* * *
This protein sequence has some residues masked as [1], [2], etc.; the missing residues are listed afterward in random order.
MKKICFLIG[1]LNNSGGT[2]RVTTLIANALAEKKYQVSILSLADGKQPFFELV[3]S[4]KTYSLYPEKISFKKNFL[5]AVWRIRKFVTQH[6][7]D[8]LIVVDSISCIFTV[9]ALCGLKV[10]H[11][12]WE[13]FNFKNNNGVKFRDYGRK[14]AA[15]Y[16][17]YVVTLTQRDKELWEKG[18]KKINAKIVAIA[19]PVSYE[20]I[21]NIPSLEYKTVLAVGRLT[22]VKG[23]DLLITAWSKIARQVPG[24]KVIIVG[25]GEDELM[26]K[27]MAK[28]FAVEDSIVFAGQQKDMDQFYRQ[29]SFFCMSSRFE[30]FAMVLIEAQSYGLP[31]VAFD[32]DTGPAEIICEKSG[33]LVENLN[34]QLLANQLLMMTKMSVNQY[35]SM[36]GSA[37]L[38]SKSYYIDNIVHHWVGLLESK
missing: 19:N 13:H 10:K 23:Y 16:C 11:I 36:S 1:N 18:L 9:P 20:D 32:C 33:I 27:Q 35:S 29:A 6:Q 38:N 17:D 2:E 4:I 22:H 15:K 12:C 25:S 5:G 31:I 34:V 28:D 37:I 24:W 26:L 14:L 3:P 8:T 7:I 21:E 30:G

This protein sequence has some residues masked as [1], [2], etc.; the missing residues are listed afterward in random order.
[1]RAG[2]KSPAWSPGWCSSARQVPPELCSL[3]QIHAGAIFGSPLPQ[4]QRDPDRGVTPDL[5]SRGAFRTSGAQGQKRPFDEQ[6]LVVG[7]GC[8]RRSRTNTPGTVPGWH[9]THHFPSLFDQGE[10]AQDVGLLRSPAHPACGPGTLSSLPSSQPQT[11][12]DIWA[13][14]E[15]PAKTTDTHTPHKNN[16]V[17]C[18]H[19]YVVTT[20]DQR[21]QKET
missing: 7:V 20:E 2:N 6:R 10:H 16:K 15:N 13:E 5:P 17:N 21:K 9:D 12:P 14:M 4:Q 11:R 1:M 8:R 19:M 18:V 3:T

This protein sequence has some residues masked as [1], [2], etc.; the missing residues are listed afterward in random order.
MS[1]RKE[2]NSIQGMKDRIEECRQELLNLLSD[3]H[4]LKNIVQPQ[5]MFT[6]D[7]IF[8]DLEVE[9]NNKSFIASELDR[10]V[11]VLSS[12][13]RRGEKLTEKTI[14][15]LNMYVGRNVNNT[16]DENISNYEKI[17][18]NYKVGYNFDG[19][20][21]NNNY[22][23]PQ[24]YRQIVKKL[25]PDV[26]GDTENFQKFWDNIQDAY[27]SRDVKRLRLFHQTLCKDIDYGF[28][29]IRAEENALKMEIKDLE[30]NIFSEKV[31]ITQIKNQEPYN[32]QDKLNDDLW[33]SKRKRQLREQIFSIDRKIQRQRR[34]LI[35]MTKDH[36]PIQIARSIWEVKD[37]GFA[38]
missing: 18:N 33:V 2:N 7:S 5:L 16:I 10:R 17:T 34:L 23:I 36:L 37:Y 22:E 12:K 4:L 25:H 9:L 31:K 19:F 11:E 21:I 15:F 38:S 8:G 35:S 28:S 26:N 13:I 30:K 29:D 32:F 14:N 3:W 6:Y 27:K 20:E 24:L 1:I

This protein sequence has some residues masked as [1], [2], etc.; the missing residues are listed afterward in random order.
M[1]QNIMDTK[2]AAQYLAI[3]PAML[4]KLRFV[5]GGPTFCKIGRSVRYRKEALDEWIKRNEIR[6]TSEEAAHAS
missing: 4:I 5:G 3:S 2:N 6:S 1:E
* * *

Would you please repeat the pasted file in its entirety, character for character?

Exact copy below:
This protein sequence has some residues masked as [1], [2], etc.; the missing residues are listed afterward in random order.
MKKICFLIG[1]LNNSGGT[2]RVTTLIANALAEKKYQVSILSLADGKQPFFELV[3]S[4]KTYSLYPEKISFKKNFL[5]AVWRIRKFVTQH[6][7]D[8]LIVVDSISCIFTV[9]ALCGLKV[10]H[11][12]WE[13]FNFKNNNGVKFRDYGRK[14]AA[15]Y[16][17]YVVTLTQRDKELWEKG[18]KKINAKIVAIA[19]PVSYE[20]I[21]NIPSLEYKTVLAVGRLT[22]VKG[23]DLLITAWSKIARQVPG[24]KVIIVG[25]GEDELM[26]K[27]MAK[28]FAVEDSIVFAGQQKDMDQFYRQ[29]SFFCMSSRFE[30]FAMVLIEAQSYGLP[31]VAFD[32]DTGPAEIICEKSG[33]LVENLN[34]QLLANQLLMMTKMSVNQY[35]SM[36]GSA[37]L[38]SKSYYIDNIVHHWVGLLESK
missing: 19:N 13:H 10:K 23:Y 16:C 11:I 36:S 1:N 18:L 9:P 20:D 32:C 33:I 27:Q 35:S 29:A 6:Q 38:N 17:D 2:E 4:I 22:H 15:K 12:C 25:S 5:G 31:I 34:V 28:D 37:I 24:W 26:L 14:L 3:P 8:T 7:I 21:E 30:G

This protein sequence has some residues masked as [1], [2], etc.; the missing residues are listed afterward in random order.
[1]RAG[2]KSPAWSPGWCSSARQVPPELCSL[3]QIHAGAIFGSPLPQ[4]QRDPDRGVTPDL[5]SRGAFRTSGAQGQKRPFDEQ[6]LVVG[7]GC[8]RRSRTNTPGTVPGWH[9]THHFPSLFDQGE[10]AQDVGLLRSPAHPACGPGTLSSLPSSQPQT[11][12]DIWA[13][14]E[15]PAKTTDTHTPHKNN[16]V[17]C[18]H[19]YVVTT[20]DQR[21]QKET
missing: 7:V 20:E 2:N 6:R 10:H 16:K 15:N 13:E 5:P 17:N 21:K 9:D 12:P 14:M 4:Q 11:R 1:M 8:R 19:M 18:V 3:T

This protein sequence has some residues masked as [1], [2], etc.; the missing residues are listed afterward in random order.
MS[1]RKE[2]NSIQGMKDRIEECRQELLNLLSD[3]H[4]LKNIVQPQ[5]MFT[6]D[7]IF[8]DLEVE[9]NNKSFIASELDR[10]V[11]VLSS[12][13]RRGEKLTEKTI[14][15]LNMYVGRNVNNT[16]DENISNYEKI[17][18]NYKVGYNFDG[19][20][21]NNNY[22][23]PQ[24]YRQIVKKL[25]PDV[26]GDTENFQKFWDNIQDAY[27]SRDVKRLRLFHQTLCKDIDYGF[28][29]IRAEENALKMEIKDLE[30]NIFSEKV[31]ITQIKNQEPYN[32]QDKLNDDLW[33]SKRKRQLREQIFSIDRKIQRQRR[34]LI[35]MTKDH[36]PIQIARSIWEVKD[37]GFA[38]
missing: 18:N 33:V 2:N 7:S 5:L 16:I 10:R 17:T 34:L 23:I 36:L 37:Y 22:E 12:K 4:L 25:H 9:L 31:K 19:F 11:E 21:I 15:F 38:S 8:G 35:S 28:S 26:N 13:I 30:K 29:D 32:F 14:N 3:W 6:Y 27:K 20:E 24:L 1:I

This protein sequence has some residues masked as [1], [2], etc.; the missing residues are listed afterward in random order.
M[1]QNIMDTK[2]AAQYLAI[3]PAML[4]KLRFV[5]GGPTFCKIGRSVRYRKEALDEWIKRNEIR[6]TSEEAAHAS
missing: 4:I 5:G 3:S 2:N 6:S 1:E